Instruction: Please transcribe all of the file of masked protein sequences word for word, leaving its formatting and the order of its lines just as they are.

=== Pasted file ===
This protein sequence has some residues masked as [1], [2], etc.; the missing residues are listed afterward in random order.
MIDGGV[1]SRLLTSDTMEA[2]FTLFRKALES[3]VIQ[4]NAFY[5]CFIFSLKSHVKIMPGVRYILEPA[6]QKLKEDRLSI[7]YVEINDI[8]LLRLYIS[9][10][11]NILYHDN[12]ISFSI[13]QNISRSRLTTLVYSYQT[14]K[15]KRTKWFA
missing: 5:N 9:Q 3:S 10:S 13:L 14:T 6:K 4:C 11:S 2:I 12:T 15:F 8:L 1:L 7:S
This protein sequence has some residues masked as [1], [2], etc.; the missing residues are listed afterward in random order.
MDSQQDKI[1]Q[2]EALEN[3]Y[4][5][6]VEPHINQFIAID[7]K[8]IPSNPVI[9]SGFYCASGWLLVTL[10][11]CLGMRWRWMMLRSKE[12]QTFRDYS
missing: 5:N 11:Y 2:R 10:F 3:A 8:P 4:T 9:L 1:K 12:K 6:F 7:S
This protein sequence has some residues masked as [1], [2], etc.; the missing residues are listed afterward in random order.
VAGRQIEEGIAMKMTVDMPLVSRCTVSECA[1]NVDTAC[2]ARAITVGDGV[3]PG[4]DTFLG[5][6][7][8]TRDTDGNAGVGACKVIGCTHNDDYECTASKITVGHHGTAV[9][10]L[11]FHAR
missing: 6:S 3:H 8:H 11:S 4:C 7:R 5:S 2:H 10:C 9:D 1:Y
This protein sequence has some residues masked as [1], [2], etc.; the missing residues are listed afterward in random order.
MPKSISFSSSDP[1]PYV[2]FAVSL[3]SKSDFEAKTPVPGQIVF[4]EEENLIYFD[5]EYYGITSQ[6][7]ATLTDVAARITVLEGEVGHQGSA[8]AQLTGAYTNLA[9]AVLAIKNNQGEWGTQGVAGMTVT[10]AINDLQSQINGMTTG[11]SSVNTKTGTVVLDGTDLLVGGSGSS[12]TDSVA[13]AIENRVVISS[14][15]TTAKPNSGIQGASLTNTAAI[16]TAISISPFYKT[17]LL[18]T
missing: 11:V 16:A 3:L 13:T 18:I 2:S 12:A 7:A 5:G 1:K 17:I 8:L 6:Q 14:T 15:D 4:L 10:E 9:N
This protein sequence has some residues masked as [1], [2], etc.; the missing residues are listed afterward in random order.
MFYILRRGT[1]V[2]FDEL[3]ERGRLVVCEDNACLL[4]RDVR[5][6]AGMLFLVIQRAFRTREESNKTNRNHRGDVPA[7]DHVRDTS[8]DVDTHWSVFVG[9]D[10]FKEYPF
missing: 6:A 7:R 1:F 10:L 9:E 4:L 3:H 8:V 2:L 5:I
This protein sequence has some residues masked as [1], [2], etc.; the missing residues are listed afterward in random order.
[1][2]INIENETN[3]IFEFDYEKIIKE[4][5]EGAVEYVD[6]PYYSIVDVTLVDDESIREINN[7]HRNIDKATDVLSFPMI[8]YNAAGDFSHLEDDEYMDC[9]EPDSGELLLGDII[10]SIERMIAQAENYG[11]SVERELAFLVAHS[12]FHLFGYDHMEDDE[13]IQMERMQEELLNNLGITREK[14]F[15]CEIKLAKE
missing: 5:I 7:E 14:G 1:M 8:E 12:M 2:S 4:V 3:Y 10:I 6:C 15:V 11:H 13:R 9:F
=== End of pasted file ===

This protein sequence has some residues masked as [1], [2], etc.; the missing residues are listed afterward in random order.
MIDGGV[1]SRLLTSDTMEA[2]FTLFRKALES[3]VIQ[4]NAFY[5]CFIFSLKSHVKIMPGVRYILEPA[6]QKLKEDRLSI[7]YVEINDI[8]LLRLYIS[9][10][11]NILYHDN[12]ISFSI[13]QNISRSRLTTLVYSYQT[14]K[15]KRTKWFA
missing: 5:N 9:Q 3:S 10:S 13:L 14:T 6:K 4:C 11:S 2:I 12:T 15:F 8:L 1:L 7:S
This protein sequence has some residues masked as [1], [2], etc.; the missing residues are listed afterward in random order.
MDSQQDKI[1]Q[2]EALEN[3]Y[4][5][6]VEPHINQFIAID[7]K[8]IPSNPVI[9]SGFYCASGWLLVTL[10][11]CLGMRWRWMMLRSKE[12]QTFRDYS
missing: 5:N 11:Y 2:R 10:F 3:A 8:P 4:T 9:L 1:K 12:K 6:F 7:S
This protein sequence has some residues masked as [1], [2], etc.; the missing residues are listed afterward in random order.
VAGRQIEEGIAMKMTVDMPLVSRCTVSECA[1]NVDTAC[2]ARAITVGDGV[3]PG[4]DTFLG[5][6][7][8]TRDTDGNAGVGACKVIGCTHNDDYECTASKITVGHHGTAV[9][10]L[11]FHAR
missing: 6:S 3:H 8:H 11:S 4:C 7:R 5:S 2:H 10:C 9:D 1:Y
This protein sequence has some residues masked as [1], [2], etc.; the missing residues are listed afterward in random order.
MPKSISFSSSDP[1]PYV[2]FAVSL[3]SKSDFEAKTPVPGQIVF[4]EEENLIYFD[5]EYYGITSQ[6][7]ATLTDVAARITVLEGEVGHQGSA[8]AQLTGAYTNLA[9]AVLAIKNNQGEWGTQGVAGMTVT[10]AINDLQSQINGMTTG[11]SSVNTKTGTVVLDGTDLLVGGSGSS[12]TDSVA[13]AIENRVVISS[14][15]TTAKPNSGIQGASLTNTAAI[16]TAISISPFYKT[17]LL[18]T
missing: 11:V 16:A 3:L 13:T 18:I 2:S 12:A 7:A 5:G 1:K 17:I 8:L 6:Q 14:T 15:D 4:L 10:E 9:N
This protein sequence has some residues masked as [1], [2], etc.; the missing residues are listed afterward in random order.
MFYILRRGT[1]V[2]FDEL[3]ERGRLVVCEDNACLL[4]RDVR[5][6]AGMLFLVIQRAFRTREESNKTNRNHRGDVPA[7]DHVRDTS[8]DVDTHWSVFVG[9]D[10]FKEYPF
missing: 6:A 7:R 1:F 10:L 9:E 4:L 3:H 8:V 2:L 5:I
This protein sequence has some residues masked as [1], [2], etc.; the missing residues are listed afterward in random order.
[1][2]INIENETN[3]IFEFDYEKIIKE[4][5]EGAVEYVD[6]PYYSIVDVTLVDDESIREINN[7]HRNIDKATDVLSFPMI[8]YNAAGDFSHLEDDEYMDC[9]EPDSGELLLGDII[10]SIERMIAQAENYG[11]SVERELAFLVAHS[12]FHLFGYDHMEDDE[13]IQMERMQEELLNNLGITREK[14]F[15]CEIKLAKE
missing: 5:I 7:E 14:G 1:M 8:E 12:M 2:S 4:V 3:Y 10:I 6:C 15:V 11:H 13:R 9:F